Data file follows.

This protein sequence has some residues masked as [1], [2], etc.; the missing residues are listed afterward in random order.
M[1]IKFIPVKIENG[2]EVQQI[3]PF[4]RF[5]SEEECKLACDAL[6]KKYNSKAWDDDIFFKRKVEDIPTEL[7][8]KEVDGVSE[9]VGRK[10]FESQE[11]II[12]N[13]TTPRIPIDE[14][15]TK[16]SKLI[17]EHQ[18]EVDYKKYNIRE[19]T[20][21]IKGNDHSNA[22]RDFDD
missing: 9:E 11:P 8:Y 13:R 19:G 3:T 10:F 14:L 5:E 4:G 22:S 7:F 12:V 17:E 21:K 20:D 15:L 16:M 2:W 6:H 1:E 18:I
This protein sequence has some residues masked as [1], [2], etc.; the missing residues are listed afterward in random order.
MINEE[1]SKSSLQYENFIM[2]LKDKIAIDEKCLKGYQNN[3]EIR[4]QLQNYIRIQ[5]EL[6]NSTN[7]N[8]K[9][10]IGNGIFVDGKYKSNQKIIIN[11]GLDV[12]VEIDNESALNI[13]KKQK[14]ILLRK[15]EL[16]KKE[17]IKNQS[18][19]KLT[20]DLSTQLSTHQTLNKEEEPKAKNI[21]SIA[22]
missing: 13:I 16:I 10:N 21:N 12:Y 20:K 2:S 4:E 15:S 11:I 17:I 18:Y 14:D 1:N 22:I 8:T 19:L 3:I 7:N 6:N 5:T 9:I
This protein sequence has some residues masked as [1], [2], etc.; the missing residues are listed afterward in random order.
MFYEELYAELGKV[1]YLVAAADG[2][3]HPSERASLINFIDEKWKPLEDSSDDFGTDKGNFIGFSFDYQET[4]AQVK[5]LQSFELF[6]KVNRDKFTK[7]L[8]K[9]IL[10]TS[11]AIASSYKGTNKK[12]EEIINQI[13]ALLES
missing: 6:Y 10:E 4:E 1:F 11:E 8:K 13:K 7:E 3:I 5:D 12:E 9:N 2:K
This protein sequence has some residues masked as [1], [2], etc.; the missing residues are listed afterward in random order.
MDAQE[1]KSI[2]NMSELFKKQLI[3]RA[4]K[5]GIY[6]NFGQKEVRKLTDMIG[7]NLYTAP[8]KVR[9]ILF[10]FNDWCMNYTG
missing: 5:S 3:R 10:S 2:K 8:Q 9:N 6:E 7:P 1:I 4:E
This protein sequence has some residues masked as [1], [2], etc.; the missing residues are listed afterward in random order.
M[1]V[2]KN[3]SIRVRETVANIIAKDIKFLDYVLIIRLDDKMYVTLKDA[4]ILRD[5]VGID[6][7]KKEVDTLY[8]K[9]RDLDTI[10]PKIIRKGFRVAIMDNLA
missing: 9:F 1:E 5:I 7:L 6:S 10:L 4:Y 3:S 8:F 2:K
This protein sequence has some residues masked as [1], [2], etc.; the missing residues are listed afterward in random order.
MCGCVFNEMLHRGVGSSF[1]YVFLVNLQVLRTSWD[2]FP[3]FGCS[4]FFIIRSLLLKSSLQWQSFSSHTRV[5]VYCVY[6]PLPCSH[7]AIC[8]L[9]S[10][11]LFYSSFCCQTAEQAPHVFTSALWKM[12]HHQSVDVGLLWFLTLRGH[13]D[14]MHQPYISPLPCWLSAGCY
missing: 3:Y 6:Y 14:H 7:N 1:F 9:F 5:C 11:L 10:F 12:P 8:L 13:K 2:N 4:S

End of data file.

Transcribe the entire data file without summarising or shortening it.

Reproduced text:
This protein sequence has some residues masked as [1], [2], etc.; the missing residues are listed afterward in random order.
M[1]IKFIPVKIENG[2]EVQQI[3]PF[4]RF[5]SEEECKLACDAL[6]KKYNSKAWDDDIFFKRKVEDIPTEL[7][8]KEVDGVSE[9]VGRK[10]FESQE[11]II[12]N[13]TTPRIPIDE[14][15]TK[16]SKLI[17]EHQ[18]EVDYKKYNIRE[19]T[20][21]IKGNDHSNA[22]RDFDD
missing: 9:E 11:P 8:Y 13:R 19:G 3:T 10:F 14:L 5:E 4:G 22:S 7:F 12:V 17:E 21:K 20:D 15:L 16:M 2:W 6:H 1:E 18:I
This protein sequence has some residues masked as [1], [2], etc.; the missing residues are listed afterward in random order.
MINEE[1]SKSSLQYENFIM[2]LKDKIAIDEKCLKGYQNN[3]EIR[4]QLQNYIRIQ[5]EL[6]NSTN[7]N[8]K[9][10]IGNGIFVDGKYKSNQKIIIN[11]GLDV[12]VEIDNESALNI[13]KKQK[14]ILLRK[15]EL[16]KKE[17]IKNQS[18][19]KLT[20]DLSTQLSTHQTLNKEEEPKAKNI[21]SIA[22]
missing: 13:I 16:I 10:N 21:N 12:Y 20:K 2:S 4:E 15:S 11:I 17:I 18:Y 14:D 1:N 22:I 8:T 19:L 3:I 7:N 6:N 5:T 9:I
This protein sequence has some residues masked as [1], [2], etc.; the missing residues are listed afterward in random order.
MFYEELYAELGKV[1]YLVAAADG[2][3]HPSERASLINFIDEKWKPLEDSSDDFGTDKGNFIGFSFDYQET[4]AQVK[5]LQSFELF[6]KVNRDKFTK[7]L[8]K[9]IL[10]TS[11]AIASSYKGTNKK[12]EEIINQI[13]ALLES
missing: 6:Y 10:E 4:E 1:F 11:E 8:K 13:K 7:E 3:I 5:D 12:E 9:N 2:K
This protein sequence has some residues masked as [1], [2], etc.; the missing residues are listed afterward in random order.
MDAQE[1]KSI[2]NMSELFKKQLI[3]RA[4]K[5]GIY[6]NFGQKEVRKLTDMIG[7]NLYTAP[8]KVR[9]ILF[10]FNDWCMNYTG
missing: 5:S 3:R 10:S 2:K 8:Q 9:N 6:E 7:P 1:I 4:E
This protein sequence has some residues masked as [1], [2], etc.; the missing residues are listed afterward in random order.
M[1]V[2]KN[3]SIRVRETVANIIAKDIKFLDYVLIIRLDDKMYVTLKDA[4]ILRD[5]VGID[6][7]KKEVDTLY[8]K[9]RDLDTI[10]PKIIRKGFRVAIMDNLA
missing: 9:F 1:E 5:I 7:L 6:S 10:L 4:Y 3:S 8:F 2:K
This protein sequence has some residues masked as [1], [2], etc.; the missing residues are listed afterward in random order.
MCGCVFNEMLHRGVGSSF[1]YVFLVNLQVLRTSWD[2]FP[3]FGCS[4]FFIIRSLLLKSSLQWQSFSSHTRV[5]VYCVY[6]PLPCSH[7]AIC[8]L[9]S[10][11]LFYSSFCCQTAEQAPHVFTSALWKM[12]HHQSVDVGLLWFLTLRGH[13]D[14]MHQPYISPLPCWLSAGCY
missing: 3:Y 6:Y 14:H 7:N 1:F 9:F 5:C 11:L 10:F 12:P 8:L 13:K 2:N 4:S